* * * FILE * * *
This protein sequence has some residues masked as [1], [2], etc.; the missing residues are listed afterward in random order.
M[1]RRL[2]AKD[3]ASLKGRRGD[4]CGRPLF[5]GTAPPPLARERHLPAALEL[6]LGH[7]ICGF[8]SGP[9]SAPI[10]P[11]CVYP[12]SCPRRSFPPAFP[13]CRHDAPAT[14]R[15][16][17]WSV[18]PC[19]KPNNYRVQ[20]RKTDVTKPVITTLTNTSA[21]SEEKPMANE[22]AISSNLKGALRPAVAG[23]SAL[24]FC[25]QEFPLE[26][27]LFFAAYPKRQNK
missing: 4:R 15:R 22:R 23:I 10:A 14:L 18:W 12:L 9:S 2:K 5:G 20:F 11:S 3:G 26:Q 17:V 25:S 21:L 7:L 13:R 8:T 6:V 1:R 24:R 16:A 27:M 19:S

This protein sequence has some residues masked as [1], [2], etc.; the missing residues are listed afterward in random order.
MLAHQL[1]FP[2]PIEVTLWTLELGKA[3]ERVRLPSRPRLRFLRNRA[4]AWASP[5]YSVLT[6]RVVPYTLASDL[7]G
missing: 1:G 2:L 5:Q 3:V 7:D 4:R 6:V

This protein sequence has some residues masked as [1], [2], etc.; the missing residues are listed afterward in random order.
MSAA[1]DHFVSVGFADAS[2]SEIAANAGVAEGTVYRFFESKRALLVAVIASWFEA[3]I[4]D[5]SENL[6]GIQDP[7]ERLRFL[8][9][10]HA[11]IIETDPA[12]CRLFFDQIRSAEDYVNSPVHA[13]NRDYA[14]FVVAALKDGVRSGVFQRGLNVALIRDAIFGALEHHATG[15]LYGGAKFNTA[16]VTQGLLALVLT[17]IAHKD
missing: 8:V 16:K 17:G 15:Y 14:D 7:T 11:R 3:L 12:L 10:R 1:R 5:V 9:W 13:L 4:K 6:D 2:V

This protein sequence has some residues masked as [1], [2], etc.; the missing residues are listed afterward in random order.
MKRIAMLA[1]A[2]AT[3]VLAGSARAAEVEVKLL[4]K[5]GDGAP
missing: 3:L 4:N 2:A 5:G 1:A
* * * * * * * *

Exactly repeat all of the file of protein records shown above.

This protein sequence has some residues masked as [1], [2], etc.; the missing residues are listed afterward in random order.
M[1]RRL[2]AKD[3]ASLKGRRGD[4]CGRPLF[5]GTAPPPLARERHLPAALEL[6]LGH[7]ICGF[8]SGP[9]SAPI[10]P[11]CVYP[12]SCPRRSFPPAFP[13]CRHDAPAT[14]R[15][16][17]WSV[18]PC[19]KPNNYRVQ[20]RKTDVTKPVITTLTNTSA[21]SEEKPMANE[22]AISSNLKGALRPAVAG[23]SAL[24]FC[25]QEFPLE[26][27]LFFAAYPKRQNK
missing: 4:R 15:R 22:R 23:I 10:A 14:L 18:W 12:L 9:S 2:K 5:G 20:F 11:S 3:G 26:Q 17:V 25:S 21:L 7:L 13:R 8:T 6:V 1:R 24:R 16:A 27:M 19:S

This protein sequence has some residues masked as [1], [2], etc.; the missing residues are listed afterward in random order.
MLAHQL[1]FP[2]PIEVTLWTLELGKA[3]ERVRLPSRPRLRFLRNRA[4]AWASP[5]YSVLT[6]RVVPYTLASDL[7]G
missing: 1:G 2:L 5:Q 3:V 7:D 4:R 6:V

This protein sequence has some residues masked as [1], [2], etc.; the missing residues are listed afterward in random order.
MSAA[1]DHFVSVGFADAS[2]SEIAANAGVAEGTVYRFFESKRALLVAVIASWFEA[3]I[4]D[5]SENL[6]GIQDP[7]ERLRFL[8][9][10]HA[11]IIETDPA[12]CRLFFDQIRSAEDYVNSPVHA[13]NRDYA[14]FVVAALKDGVRSGVFQRGLNVALIRDAIFGALEHHATG[15]LYGGAKFNTA[16]VTQGLLALVLT[17]IAHKD
missing: 8:V 16:K 17:G 15:Y 14:D 7:T 11:R 3:L 12:L 10:R 1:R 5:V 9:W 13:L 4:K 6:D 2:V

This protein sequence has some residues masked as [1], [2], etc.; the missing residues are listed afterward in random order.
MKRIAMLA[1]A[2]AT[3]VLAGSARAAEVEVKLL[4]K[5]GDGAP
missing: 3:L 4:N 2:A 5:G 1:A